China says it will not hesitate to start a war if Taiwan declares independence



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China says it will not hesitate to start a war if Taiwan declares independence

China will not hesitate to start a war if Taiwan declares independence, a Defense Ministry spokesman said in Beijing after a meeting between the defense minister and his American counterpart in Singapore. “If anyone dares to split Taiwan from China, the Chinese army will not hesitate to fight at any cost to crush any attempt of Taiwan independence,” said Wu Jian, quoting Defense Minister Wei Fenghe as saying during a meeting with US counterpart Lloyd Austin.

The two ministers clashed in Singapore today: Beijing has vowed to "break" Taiwan's attempt at independence, and Washington has called on China to stop destabilizing the island with self-government. At a meeting in Singapore during the Shangri-Dialogue security forum, US Secretary of Defense Austin told his Chinese counterpart Wei Fenghe that Beijing should "refrain" from any new destabilizing action against Taiwan, the Pentagon said.

According to the Chinese Ministry of Defense, Beijing would "break into a thousand pieces" any plan to declare Taiwan's independence. The Chinese minister complained to his American counterpart in Singapore about the American sale of the latest weapons package to Taiwan and warned of a possible conflict around that island with its own self-government, which China considers its territory.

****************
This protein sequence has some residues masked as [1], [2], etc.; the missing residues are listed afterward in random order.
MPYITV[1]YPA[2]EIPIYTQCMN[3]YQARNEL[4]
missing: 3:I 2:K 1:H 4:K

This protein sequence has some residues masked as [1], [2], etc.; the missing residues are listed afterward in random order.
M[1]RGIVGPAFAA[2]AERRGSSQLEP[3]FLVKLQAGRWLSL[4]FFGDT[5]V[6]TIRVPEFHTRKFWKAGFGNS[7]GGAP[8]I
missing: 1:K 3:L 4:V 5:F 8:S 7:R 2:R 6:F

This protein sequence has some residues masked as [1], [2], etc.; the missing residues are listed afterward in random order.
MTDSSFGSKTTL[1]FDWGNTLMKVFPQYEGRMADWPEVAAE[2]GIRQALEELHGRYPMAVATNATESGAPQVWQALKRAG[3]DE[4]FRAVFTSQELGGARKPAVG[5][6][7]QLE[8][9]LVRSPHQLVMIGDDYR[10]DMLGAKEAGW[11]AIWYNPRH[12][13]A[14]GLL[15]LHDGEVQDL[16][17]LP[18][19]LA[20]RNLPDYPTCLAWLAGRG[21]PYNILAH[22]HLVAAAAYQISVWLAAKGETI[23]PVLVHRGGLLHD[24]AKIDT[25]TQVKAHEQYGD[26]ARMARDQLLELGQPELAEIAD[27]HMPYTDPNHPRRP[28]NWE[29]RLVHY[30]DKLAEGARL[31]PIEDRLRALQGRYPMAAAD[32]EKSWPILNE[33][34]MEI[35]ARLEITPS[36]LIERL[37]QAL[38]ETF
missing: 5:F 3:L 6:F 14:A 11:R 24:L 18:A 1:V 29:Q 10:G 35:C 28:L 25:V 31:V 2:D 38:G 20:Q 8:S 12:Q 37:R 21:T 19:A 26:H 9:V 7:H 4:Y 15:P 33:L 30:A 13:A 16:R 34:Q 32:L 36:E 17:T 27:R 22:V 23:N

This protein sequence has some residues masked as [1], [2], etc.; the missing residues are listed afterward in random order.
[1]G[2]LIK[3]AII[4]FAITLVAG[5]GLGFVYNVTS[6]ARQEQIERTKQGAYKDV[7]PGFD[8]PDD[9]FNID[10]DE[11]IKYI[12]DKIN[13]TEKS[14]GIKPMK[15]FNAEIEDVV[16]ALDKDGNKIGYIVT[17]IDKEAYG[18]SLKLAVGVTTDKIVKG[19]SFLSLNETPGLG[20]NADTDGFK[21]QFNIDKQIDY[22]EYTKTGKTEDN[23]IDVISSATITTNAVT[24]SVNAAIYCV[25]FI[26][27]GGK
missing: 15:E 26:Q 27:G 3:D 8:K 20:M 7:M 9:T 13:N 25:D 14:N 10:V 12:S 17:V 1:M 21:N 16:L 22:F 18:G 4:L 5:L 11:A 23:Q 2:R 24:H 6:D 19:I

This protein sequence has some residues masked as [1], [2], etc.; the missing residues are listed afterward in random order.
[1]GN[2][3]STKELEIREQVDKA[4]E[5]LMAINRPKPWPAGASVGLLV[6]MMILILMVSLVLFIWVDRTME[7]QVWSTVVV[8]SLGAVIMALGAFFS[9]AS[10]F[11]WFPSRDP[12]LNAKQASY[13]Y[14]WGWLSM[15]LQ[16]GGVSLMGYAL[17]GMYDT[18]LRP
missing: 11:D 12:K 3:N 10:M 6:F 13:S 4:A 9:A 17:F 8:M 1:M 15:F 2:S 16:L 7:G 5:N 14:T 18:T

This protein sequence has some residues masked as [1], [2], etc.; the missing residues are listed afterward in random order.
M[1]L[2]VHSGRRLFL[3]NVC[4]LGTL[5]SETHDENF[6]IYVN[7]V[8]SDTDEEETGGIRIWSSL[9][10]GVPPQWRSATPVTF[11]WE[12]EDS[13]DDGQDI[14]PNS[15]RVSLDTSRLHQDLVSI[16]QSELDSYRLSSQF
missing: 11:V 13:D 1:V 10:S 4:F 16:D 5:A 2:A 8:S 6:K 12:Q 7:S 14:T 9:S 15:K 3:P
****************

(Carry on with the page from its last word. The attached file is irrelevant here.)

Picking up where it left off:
Wei Fenghe said that the American sale of weapons to Taiwan "seriously undermines Chinese sovereignty and its security interests", Chinese television CCTV reported.

Taiwan seceded from China during the 1949 civil war

China is threatening to use force to annex the island.

In the latest package of weapons, estimated at 120 million dollars, the United States announced on Wednesday that it is selling parts for ships for the Taiwanese Navy. Austin stressed the need to manage competition reasonably and maintain open lines of communication, according to a statement from the US Department of Defense.

He said that the United States is committed to its long-term policy toward Taiwan, reaffirmed the importance of peace and stability in the area and opposed unilateral changes in the status quo, and called on China to refrain from further destabilizing actions against Taiwan.